A binding protein for fungal signal molecules in the cell wall of Pisum sativum
In the plant cell wall of Pisum sativum seedlings, we found an NTPase (E.C. 126.96.36.199.) with ATP-hydrolyzing activity that was regulated by an elicitor and suppressors of defense from pea pathogen Mycosphaerella pinodes. The ATPase-rich fraction was purified from pea cell walls by NaCl solubilization, ammonium sulfate precipitation, and chromatography with an ATP-conjugated agarose column and an anion-exchange column. The specific activity of the final ATPase-rich fraction increased 600-fold over that of the initial NaCl-solubilized fraction. The purified ATPase-rich fraction also had peroxidase activity and generated superoxide, both of which were regulated by the M. pinodes elicitor and suppressor (supprescins). Active staining and Western blot analysis also showed that the ATPase was copurified along with peroxidases. In this fraction, a biotinylated elicitor and the supprescins were bound primarily and specifically to ca. 55-kDa protein (CWP-55) with an N-terminal amino acid sequence of QEEISSYAVVFDA. The cDNA clone of CWP-55 contained five ACR domains, which are conserved in the apyrases (NTPases), and the protein is identical to a pea NTPase cDNA (GenBank accession AB071369). Based on these results, we discuss a role for the plant cell wall in recognizing exogenous signal molecules.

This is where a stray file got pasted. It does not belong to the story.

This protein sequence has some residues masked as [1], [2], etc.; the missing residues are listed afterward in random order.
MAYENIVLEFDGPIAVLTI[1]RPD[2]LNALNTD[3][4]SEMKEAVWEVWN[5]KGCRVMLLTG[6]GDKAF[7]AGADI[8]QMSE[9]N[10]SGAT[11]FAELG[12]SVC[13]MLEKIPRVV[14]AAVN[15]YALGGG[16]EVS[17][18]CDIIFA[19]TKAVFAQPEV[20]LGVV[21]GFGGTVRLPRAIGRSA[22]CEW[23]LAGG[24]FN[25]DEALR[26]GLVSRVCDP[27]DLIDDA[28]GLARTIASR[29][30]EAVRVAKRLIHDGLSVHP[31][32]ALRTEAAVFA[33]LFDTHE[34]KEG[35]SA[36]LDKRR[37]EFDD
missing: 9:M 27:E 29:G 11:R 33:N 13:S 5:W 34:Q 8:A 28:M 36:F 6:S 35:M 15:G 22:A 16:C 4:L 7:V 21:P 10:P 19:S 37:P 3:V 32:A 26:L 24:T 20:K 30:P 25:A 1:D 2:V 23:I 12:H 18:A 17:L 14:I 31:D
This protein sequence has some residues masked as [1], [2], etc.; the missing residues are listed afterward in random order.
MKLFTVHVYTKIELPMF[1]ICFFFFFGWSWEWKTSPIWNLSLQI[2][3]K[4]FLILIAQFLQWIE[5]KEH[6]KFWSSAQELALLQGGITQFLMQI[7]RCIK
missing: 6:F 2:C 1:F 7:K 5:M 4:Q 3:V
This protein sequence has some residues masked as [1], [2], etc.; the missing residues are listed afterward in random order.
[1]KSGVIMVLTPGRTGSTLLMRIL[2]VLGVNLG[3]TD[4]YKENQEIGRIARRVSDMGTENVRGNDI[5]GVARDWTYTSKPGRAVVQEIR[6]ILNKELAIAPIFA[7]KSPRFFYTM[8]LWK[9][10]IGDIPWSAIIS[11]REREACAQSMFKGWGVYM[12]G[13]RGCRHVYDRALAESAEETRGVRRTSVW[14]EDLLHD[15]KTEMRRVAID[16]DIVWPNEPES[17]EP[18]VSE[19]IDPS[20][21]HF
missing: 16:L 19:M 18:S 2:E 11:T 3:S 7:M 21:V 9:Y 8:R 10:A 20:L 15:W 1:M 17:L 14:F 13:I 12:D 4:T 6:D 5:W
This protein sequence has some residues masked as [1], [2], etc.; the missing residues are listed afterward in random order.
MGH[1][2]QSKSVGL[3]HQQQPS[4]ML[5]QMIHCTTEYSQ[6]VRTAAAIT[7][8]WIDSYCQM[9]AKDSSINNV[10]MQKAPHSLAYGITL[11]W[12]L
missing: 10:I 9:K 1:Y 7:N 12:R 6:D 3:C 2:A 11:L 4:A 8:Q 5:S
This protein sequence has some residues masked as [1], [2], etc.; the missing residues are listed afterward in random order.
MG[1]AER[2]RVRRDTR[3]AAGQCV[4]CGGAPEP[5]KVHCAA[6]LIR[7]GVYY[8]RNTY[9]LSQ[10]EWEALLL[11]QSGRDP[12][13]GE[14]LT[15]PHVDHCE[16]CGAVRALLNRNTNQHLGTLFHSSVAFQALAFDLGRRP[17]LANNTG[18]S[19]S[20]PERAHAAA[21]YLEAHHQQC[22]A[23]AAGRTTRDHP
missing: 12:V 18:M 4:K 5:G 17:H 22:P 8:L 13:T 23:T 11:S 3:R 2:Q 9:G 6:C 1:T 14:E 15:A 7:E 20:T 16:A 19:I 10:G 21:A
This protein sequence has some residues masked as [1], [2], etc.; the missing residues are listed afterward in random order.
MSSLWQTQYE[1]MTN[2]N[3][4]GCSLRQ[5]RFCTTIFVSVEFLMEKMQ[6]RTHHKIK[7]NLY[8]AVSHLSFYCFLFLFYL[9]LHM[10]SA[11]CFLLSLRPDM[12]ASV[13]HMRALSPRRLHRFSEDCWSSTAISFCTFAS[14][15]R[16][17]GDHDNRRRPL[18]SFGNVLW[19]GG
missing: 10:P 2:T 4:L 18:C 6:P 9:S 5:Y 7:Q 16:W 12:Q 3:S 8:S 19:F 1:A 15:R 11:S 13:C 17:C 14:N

Key wordsBinding protein for fungal signals Cell-wall-bound ATPase (NTPase) Elicitor Mycosphaerella pinodes Pisum sativum L. Suppressor of defense
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